Old Location Doek and dance in Windhoek's Old Location, 1959 - 1960.

Life In The Old Location, Windhoek, Namibia, 1960. © Dieter Hinrichs.

 

Life In The Old Location, Windhoek, Namibia, 1959. © Dieter Hinrichs.

 

Life in the Old Location, Windhoek, Namibia, 1959. © Dieter Hinrichs.

 

Coon Carnival In The Old Location on 1 & 2 January, Windhoek, Namibia, 1960. © Dieter Hinrichs.

 

Dancing In The Sybil Bowker Hall, Old Location, Windhoek, Namibia, 1959. © Dieter Hinrichs.

 

The women and men depicted in these photographs wear a doek, a hat, a cap, and a hair circlet. Dressing up for what was then called the Old Location’s Coon Carnival in early 1960, or for the dance evenings in the Sybil Bowker Hall, was an opportunity to wear expensive and fancy doek (a term which also encompasses headscarves but also fabric).

In these images the rich fabrics worn and displayed seem to mirror the rich social life of the Location—this at a time when its demolition by the Apartheid-motivated municipality was imminent and resistance politics were gaining momentum in Namibia.

As Zed Ngavirue, the only social worker in the Old Location at the time, remarked: our “houses … had no electricity and no running water. Yet the morale and aspirations of the [people] were at their highest. It was, indeed, when we owned little that we were prepared to make the greatest sacrifices.”¹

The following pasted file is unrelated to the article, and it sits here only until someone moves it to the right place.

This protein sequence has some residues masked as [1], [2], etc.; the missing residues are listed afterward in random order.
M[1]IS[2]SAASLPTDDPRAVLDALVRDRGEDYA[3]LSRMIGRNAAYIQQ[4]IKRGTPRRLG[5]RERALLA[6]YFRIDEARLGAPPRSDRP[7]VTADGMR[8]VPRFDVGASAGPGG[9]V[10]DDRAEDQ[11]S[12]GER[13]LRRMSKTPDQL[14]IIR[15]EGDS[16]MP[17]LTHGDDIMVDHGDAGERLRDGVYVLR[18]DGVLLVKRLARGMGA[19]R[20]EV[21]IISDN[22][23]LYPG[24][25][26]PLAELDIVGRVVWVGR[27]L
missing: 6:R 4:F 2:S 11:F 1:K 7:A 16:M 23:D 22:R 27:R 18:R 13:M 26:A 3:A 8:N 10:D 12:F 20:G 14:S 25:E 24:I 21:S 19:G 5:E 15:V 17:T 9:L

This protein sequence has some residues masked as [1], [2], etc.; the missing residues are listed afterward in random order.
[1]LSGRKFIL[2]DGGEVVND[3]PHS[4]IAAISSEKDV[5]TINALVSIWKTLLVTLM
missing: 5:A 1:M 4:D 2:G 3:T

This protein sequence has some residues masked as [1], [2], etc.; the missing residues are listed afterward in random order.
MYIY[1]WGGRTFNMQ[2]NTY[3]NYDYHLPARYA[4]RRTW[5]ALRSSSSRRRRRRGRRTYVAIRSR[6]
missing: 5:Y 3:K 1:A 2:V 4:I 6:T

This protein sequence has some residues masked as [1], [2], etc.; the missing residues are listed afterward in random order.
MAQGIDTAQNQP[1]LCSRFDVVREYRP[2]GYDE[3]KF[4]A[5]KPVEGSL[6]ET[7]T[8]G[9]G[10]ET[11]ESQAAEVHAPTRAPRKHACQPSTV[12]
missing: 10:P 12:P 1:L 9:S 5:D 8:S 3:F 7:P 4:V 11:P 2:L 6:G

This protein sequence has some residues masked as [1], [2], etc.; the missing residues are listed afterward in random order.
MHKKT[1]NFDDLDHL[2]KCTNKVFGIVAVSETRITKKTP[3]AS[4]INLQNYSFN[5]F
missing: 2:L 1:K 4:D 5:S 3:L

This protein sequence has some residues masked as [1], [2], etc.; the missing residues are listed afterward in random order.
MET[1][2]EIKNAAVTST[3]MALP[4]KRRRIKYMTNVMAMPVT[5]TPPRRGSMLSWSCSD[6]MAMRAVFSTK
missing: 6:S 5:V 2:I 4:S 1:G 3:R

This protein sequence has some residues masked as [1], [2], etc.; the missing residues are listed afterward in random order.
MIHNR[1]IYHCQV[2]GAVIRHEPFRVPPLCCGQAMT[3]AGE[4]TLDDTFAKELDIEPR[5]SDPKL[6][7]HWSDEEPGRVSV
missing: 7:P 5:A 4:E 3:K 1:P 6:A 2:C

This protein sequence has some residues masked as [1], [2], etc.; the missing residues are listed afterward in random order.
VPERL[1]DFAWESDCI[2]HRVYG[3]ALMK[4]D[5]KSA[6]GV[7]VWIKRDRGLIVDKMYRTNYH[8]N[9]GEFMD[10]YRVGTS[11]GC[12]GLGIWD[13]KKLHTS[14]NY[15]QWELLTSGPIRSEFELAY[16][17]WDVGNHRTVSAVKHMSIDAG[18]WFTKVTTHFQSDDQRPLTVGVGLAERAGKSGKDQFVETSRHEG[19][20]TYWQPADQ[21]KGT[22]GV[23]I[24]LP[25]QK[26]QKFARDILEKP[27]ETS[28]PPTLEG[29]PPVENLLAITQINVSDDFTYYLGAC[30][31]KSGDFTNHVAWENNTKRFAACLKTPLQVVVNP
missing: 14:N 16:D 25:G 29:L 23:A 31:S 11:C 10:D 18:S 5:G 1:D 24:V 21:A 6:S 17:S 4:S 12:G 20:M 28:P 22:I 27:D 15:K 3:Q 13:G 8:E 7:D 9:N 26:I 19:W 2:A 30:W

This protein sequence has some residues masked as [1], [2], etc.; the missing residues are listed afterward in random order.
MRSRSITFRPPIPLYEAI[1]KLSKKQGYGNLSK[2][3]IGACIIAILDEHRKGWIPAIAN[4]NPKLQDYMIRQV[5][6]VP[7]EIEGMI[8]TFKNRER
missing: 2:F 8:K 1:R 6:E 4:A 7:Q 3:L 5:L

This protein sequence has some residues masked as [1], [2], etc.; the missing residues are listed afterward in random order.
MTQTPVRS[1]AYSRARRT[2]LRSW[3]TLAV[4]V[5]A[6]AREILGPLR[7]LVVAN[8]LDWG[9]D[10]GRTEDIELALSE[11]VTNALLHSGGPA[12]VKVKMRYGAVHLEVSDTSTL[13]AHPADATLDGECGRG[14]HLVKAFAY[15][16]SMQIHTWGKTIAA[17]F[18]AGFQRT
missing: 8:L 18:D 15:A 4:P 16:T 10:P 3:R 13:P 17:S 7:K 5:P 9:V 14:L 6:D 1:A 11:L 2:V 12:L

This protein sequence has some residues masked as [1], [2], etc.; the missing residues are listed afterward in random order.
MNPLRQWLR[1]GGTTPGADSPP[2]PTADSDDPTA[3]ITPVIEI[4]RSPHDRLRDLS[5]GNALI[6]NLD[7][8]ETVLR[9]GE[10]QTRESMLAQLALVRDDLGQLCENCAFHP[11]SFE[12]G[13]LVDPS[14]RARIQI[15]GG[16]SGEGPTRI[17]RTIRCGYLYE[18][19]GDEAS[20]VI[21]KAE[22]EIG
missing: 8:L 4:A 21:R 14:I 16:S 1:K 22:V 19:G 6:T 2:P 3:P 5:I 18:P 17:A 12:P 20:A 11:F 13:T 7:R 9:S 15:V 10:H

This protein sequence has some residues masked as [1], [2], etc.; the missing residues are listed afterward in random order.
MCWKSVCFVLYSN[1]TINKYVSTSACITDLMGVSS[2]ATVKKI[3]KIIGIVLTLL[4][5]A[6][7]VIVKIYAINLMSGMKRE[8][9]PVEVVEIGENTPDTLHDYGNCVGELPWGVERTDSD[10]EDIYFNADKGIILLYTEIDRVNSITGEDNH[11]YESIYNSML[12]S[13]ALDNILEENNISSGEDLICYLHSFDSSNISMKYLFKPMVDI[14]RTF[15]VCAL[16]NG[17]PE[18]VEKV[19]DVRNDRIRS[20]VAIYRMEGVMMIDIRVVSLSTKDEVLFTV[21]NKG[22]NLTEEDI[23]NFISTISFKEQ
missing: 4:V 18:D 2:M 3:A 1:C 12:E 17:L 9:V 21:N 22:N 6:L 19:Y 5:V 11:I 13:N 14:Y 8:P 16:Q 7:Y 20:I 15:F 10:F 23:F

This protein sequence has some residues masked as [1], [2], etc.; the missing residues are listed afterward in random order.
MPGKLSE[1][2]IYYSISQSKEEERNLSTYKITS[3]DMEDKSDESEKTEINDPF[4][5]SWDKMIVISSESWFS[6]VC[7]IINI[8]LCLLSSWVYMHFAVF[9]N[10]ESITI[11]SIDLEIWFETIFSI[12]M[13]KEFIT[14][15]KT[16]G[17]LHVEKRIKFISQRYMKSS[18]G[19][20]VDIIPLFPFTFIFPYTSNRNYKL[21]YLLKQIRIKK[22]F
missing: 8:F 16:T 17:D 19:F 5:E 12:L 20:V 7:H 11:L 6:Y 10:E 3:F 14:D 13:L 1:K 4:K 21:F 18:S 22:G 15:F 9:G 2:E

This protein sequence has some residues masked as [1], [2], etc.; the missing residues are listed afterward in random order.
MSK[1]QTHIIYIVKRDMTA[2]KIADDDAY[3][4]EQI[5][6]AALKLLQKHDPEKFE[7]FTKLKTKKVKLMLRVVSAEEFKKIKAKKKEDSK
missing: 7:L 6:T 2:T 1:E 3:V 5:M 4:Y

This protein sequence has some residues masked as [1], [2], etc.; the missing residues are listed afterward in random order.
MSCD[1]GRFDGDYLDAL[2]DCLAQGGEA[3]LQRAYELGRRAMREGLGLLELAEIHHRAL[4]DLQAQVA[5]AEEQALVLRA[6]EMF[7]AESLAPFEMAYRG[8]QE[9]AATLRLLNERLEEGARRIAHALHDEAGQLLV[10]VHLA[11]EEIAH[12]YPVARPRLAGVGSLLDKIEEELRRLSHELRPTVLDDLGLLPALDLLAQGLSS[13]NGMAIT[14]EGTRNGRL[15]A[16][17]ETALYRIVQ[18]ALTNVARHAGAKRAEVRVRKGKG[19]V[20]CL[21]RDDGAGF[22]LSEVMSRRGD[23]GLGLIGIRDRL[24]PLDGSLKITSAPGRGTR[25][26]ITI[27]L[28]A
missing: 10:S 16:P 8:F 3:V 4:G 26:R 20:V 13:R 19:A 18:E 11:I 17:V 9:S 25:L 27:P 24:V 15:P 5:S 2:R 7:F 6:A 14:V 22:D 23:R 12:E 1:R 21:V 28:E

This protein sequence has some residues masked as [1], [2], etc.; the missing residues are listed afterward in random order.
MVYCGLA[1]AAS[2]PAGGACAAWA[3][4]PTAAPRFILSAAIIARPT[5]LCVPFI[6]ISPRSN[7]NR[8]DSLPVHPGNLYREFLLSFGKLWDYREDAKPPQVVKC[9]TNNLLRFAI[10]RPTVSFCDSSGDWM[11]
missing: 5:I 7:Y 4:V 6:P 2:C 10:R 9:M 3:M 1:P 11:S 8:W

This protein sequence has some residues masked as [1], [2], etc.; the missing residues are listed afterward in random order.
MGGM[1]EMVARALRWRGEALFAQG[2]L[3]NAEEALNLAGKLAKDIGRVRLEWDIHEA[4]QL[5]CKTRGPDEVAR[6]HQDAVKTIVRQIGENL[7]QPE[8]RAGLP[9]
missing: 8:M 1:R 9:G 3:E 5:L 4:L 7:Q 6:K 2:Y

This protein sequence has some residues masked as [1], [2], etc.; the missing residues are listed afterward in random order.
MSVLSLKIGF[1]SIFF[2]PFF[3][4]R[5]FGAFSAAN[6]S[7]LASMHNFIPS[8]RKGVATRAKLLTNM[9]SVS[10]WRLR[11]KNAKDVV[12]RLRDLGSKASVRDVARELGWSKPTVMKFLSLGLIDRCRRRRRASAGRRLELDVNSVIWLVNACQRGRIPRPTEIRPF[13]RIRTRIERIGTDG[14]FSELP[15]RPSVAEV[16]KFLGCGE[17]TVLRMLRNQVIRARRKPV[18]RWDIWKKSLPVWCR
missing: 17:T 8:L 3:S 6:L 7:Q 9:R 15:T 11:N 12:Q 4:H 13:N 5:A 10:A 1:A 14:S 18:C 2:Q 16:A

The shooting of more than 12 people in the Old Location on 10 December 1959 by the Apartheid police remains a stark reminder of the resilience and creativity of Namibians at the time.

As numerous social justice protests around the world tackle issues such as police brutality, economic and social disenfranchisement, and marginalised communities call for radical measures to address them, these images from Namibia’s past are reminders that injustice of any kind is not new. And as the Namibian youth bravely march and protest against issues such as gender-based violence, these archived memories reveal a world before this one and motivate for the creation of another more equal and just one for the world that is to come.


¹A Glance At Our Africa (Henrichsen, 1997) p.11

Dieter Hinrichs, a German photographer, was born in West Germany in 1932. In 1959 he was engaged by Nitzsche-Reiter, a well-known photography studio in the then South West Africa. During his two-year stay, he moved with his camera beyond the Apartheid divide and documented life in the Old Location and the beginnings of the first families who were forcibly relocated to Katutura in the 1960s. Hinrichs’ photographs have been previously exhibited at the National Archives of Namibia and resonate with the richness and loss of a bygone space and time.

Dag Henrichsen is a Namibian historian at the Basler Afrika Bibliographien (BAB)—Namibia Resource Centre & Southern Africa Library in Switzerland. BAB is the largest Namibia documentation centre outside Namibia. Its vast library and archive holdings are mainly used by scholars working on Namibian historical topics with its website providing information ranging from catalogues, books, comics, posters, photographs, and audio-visual recordings from Namibia.

Cover Image: Dieter Hinrichs.